Precisely. It is extremely uncommon to say "I don't like cats AND dogs", for example. You would say "I don't like cats OR dogs".
Unless you mean the combination of cats and dogs, but you would typically make that clear: "I don't like cats and dogs together" or "I don't like it when cats and dogs mix".
This also applies to food: "I don't like tomatoes and eggs together" (or "I don't like tomatoes with eggs") means I dont like the taste combination of these two things.
The exception is for proper nouns or phrases, like the boardgame called "Snakes and Ladders" or the popular dish "fish and chips" (which means fish and chips cooked a specific way).
"I don't like fish and chips" = I don't like the dish that is called 'fish and chips'.
"I don't like fish or chips" = I don't like fish and I also don't like chips.
For mixtures, such as coffee and milk together, or tea with the addition of some honey, we would use 'with', or (if its a liquid) 'in'.
E.g. "I don't like coffee WITH milk", "I don't take honey IN my tea".
Here is a perfect example of English speakers not using 'and' for two things in the negative:
If the question is "Do you want milk and sugar in your coffee?"
We would never say "I don't want milk and sugar" - this actually sounds like a child who hasn't mastered the language, and would be considered a bit rude if an adult said it. Instead we would say something like: "Not for me, thanks." "Neither, thank you." "No, thanks. I take it black." "Just on its own, thank you."
Basically ANYTHING other than what DuoLingo thinks is correct!
Любим means to love. Нравится means to like. Duo says I'm wrong for translating любим as love. Theres a difference between. Нам не нравится рис и сок. And мы не любим рис и сок. There's varying degrees of appreciation for rice and juice. Hence there being a word for like and love and them being different.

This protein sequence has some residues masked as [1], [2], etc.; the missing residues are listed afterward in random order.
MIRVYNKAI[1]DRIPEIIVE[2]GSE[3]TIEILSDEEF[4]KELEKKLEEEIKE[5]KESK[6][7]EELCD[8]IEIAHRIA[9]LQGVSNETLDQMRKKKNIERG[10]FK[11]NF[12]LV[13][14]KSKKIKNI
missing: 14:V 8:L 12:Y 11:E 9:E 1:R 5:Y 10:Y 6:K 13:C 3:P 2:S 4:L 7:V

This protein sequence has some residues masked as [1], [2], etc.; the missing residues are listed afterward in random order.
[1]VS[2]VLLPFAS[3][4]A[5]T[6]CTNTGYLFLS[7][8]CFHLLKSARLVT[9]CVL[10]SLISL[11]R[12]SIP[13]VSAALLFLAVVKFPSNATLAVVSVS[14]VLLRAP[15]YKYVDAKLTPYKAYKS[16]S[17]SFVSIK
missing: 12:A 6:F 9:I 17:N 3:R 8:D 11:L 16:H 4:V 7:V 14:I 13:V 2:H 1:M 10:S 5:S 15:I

Нравится is used in different context than любить. Нравится is more used with looks, not taste. Мне нравится эта девочка means that I like what she looks like, because she's pretty. Я люблю эту девочку means I love this girl. Мне нравится сок would mean that I like how it looks or I like the idea of having it, but if I like the taste it must be Я люблю сок. O. K. That's what I understand from translation into Polish: любить - lubić, нравится - podobać się. Russians, please correct me if I'm wrong.
I know it's tempting to transpose your Polish into Russian, but be careful (I should know, my Spanish trips me over way too often when handling Italian.) In this case it's not exactly like that.
You can (indeed) use нравится with food. For example, if my wife (Russian speaker) gives my toddler something new to try to eat she'll (alwasy) ask: "тебе нравится?", to which she'll usually answer with the appropriate "нравится" (more often affirmative, whether she likes it or not, but that's a toddler for you).
On rare occasions she may answer with a "я люблю [...]", but only for extra-tasty/surprising food, or some of her favorite foods (which then fall in the "любить" area)
ElHeim Thank you very much for your comment. I realize that however similar Russian and Polish may be, there are a lot of differences, too. That is why I asked if I was correct and I am not. I have learned something and I am glad. What about the example with the girl? Is it correct?
I'm sorry I can't help you there :-) I was drawing from my personal experience (my Russian is still embarrassingly bad), and at home we don't talk much about those topics :-P. Food, on the other hand... (particularly on what things my daughter won't eat, which is pretty much anything that is not candy - which she "любит", of course,- and oddly enough, vegetables)
Then again, I've heard my wife asking our daughter if she likes this or that other little friend or her, and it looks to me that she'd use нравится or любить depending on what kind of "like" she's trying to convey ("do you like this friend of yours?" vs. "don't you love that friend of yours?")
But you'd better wait for some native (or advanced) speaker to clarify.